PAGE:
The Grapes and Wrath

The grapes lay in a puddle on the kitchen counter. Connie put her hands on her hips and shook her head. She cocked her head and yelled over her shoulder. “Carl, what have I told you about using a dishtowel?” She tapped her foot on the floor as she waited for a response.Carl steeped around the corner. “Um, to use one?” His eyebrows were raised in honest confusion. Connie gestured toward the grapes. “Oh, that.” Carl grinned sheepishly at her.

“No sir, that boyish charm is not gonna get you out of this one,” she sternly replied. “Clean up this dang mess before I have to give you what for.”She couldn’t hold back any longer, and burst into laughter.

“See, I knew that charm would do the trick. Works every time!” Carl snagged a clean dishtowel from the cabinet beneath the sink and set the dripping colander of grapes in the sink before drying off the counter. He leaned in and kissed Connie on the cheek. “Sorry I forgot, babe.”



Spearmint and Sadness

Jessie Dawson gripped the steering wheel, twisting her hands in opposite directions as she watched the headlights splash down the road before her. Her foot pressed down even more firmly on the gas pedal and she grimaced, remembering Dominick’s last words to her.

Don’t worry about it, babe.”

Garbage words from a garbage person. Gibberish dripping from a mouth full of lies in the moonlight. Her ring finger found a loose thread on the steering wheel cover, and she shifted her hands enough to pick at it with her forefinger.

Lights shone bright in the distance, and she released the accelerator to coast into the convenience store’s parking lot. Safe between the lines, she turned the ignition off and rested her head on her hands on the steering wheel. Her heart felt like the Mongols had used it for target practice.

Dominick. Just his name sent a chill down her spine. She thought he was a dream come true, the perfect man, the one. A small chuff of laughter slipped from between her lips as she thought about the day they met in a shoe store downtown, the shoe store where she worked. file000786678893.jpg

She was bringing a hand towel out front to clean up some syrupy mess one of the million and a half kids that ran around the store had made, and without paying attention to where she was going, she ran straight into Dominick. They both nearly fell down, but he caught himself, and then he caught her. She looked into his eyes and that was it right there. He was a necromancer casting a love spell on her.

She sprang away from him, an unspoken apology resting on her tongue, and her manager came around the corner.

“Jessie! You’re supposed to be cleaning up that mess by the front counter! I’m so sorry sir, what can I help you with?”

Jessie turned to Dominick helplessly, and she relaxed when she laid eyes on him again. He took charge immediately.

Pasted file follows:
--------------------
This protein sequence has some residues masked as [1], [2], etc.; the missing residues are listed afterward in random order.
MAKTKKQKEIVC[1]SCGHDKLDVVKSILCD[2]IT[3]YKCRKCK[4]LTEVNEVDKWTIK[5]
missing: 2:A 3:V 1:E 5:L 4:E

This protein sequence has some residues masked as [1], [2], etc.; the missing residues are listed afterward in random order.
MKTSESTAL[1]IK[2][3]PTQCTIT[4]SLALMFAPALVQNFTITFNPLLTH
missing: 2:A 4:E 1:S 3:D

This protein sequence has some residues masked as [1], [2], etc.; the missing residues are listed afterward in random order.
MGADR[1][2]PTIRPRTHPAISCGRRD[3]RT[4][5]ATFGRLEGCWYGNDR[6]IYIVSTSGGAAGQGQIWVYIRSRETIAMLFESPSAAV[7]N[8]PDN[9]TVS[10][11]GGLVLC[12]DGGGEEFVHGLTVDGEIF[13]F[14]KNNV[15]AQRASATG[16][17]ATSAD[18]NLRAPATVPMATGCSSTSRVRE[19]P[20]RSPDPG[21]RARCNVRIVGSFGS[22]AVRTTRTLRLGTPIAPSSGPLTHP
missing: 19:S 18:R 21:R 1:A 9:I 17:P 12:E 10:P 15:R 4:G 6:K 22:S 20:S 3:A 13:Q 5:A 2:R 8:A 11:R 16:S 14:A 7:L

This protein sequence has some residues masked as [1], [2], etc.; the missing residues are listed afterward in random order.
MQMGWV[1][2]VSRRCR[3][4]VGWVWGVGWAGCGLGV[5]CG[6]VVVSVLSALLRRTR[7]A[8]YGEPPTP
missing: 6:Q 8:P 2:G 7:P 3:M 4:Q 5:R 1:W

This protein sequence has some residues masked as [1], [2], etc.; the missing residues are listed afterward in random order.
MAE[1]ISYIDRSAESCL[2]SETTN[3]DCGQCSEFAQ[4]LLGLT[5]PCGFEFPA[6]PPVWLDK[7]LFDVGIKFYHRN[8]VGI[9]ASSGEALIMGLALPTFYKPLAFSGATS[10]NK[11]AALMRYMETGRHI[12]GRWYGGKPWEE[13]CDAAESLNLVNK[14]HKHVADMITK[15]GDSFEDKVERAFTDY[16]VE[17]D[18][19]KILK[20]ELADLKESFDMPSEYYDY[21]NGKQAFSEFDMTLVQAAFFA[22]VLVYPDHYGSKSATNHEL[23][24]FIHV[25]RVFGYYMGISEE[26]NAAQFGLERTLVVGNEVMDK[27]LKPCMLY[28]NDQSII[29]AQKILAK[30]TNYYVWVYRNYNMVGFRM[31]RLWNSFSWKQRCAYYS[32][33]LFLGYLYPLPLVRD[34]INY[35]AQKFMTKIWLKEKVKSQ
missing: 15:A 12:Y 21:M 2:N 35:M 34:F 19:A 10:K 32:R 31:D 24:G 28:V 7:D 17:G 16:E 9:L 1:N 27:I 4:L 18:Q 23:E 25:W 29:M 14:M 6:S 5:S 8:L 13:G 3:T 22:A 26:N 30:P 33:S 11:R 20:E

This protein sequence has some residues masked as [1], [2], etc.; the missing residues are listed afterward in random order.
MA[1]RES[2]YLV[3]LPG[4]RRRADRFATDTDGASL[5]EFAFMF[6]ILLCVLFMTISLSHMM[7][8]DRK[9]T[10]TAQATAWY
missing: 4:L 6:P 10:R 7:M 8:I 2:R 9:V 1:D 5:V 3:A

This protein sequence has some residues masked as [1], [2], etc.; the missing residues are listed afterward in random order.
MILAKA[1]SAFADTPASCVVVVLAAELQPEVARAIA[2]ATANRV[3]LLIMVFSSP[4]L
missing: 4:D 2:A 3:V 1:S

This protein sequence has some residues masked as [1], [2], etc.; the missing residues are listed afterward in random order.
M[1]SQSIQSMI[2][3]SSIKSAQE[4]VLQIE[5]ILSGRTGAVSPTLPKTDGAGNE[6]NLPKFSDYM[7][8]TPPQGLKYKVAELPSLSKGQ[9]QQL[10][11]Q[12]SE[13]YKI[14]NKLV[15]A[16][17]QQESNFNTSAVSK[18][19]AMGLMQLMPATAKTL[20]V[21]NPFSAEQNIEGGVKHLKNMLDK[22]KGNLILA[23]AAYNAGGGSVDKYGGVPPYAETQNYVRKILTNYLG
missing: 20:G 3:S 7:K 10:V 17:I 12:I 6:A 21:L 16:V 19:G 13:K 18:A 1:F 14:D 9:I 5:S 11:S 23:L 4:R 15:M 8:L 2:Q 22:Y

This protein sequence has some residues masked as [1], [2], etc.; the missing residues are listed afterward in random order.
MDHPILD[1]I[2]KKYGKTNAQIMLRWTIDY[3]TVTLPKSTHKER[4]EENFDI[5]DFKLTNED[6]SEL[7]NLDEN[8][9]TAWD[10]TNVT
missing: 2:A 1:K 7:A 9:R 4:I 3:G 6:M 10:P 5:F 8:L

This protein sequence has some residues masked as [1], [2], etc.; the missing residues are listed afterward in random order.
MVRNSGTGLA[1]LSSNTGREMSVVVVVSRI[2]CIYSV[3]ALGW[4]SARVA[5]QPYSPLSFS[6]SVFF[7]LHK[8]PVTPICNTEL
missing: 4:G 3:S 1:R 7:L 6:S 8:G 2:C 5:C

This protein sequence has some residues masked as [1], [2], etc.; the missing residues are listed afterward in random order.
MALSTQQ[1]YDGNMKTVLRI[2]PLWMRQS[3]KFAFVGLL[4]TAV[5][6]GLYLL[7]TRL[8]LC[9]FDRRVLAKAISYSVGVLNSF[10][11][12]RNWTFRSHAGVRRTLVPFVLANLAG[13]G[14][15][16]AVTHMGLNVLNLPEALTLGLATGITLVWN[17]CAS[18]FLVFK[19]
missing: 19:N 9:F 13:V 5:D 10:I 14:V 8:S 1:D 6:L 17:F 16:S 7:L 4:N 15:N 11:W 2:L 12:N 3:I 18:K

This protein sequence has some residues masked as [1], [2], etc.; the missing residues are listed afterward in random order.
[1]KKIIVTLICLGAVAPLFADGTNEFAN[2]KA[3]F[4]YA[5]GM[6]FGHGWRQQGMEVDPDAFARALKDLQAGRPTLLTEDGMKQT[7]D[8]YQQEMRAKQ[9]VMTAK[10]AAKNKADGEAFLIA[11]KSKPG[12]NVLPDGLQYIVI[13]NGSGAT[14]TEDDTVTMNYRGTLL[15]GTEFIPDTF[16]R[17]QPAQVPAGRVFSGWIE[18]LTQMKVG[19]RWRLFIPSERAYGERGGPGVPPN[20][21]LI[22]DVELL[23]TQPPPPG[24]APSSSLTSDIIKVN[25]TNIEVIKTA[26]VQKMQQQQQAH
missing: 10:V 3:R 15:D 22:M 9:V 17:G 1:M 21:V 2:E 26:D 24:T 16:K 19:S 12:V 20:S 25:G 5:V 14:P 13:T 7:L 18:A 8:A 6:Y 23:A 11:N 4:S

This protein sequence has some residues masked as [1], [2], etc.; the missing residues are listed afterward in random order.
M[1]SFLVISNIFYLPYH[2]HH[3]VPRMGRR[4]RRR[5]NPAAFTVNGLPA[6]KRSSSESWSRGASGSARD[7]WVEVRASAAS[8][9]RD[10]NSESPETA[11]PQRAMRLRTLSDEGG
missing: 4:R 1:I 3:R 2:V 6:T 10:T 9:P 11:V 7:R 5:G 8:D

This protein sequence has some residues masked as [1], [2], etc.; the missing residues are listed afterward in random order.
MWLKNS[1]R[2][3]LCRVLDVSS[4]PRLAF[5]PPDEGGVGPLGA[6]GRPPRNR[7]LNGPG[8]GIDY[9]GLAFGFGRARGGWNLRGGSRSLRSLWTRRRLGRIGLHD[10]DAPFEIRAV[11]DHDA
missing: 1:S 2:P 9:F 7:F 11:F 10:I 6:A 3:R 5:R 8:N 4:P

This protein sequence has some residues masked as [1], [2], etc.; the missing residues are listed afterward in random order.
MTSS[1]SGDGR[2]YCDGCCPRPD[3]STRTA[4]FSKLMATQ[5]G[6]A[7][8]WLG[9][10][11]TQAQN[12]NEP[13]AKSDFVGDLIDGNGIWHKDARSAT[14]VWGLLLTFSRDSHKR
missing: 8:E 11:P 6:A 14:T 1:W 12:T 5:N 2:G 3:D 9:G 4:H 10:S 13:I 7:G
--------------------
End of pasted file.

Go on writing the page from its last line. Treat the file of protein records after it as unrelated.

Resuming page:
“I don’t believe you can help me with a thing, ma’am. Jessie has everything under control.” He raised an eyebrow at the manager, who turned without another word, and then wondered for the rest of the day why exactly had she done that.

“I’m Dominick. It’s nice to meet you.” His smile lit up the world. Jessie couldn’t help but smile back. She took a giddy step backward, and kicked a pair of cypress clogs beneath the towering shelves. Dominick reached out and took her hand, and she dropped the towel.

The two of them left the store, Jessie dropping her apron in the doorway on her way out.

She thought they were going to live happily ever after, but ever after only lasted seven months. Seven months of happiness, and now this. Jessie lifted her head from the steering wheel and looked around the parking lot. Two other cars, but no one in either.

She got out and went into the store and spent twenty minutes perusing the overpriced chips and beef jerky before selecting a single bottle of water and a pack of spearmint gum. Jessie took them back to her car, where she sat until the sun came up, reminiscing about the good old days with Dominick.

Being LRose’s Writer

Cosmo and Wanda

I blew out a breath, directing it upwards to flutter my bangs across my forehead. This wasn’t going to work out. I pushed away from my desk, the carefully aligned row of Erlenmeyer flasks and the murky deformity that lay within the last one to the right.

“What’s for dinner, babe?” I hollered down the hall. My partner was in his own office, proofreading college essays. A thankless job, but it brought in enough extra money that we could afford a fancy dress date night once a month.

He didn’t respond. This wasn’t entirely unusual; sometimes he got super engrossed in whatever cockamamie theory some student was proposing and tuned out the rest of the world.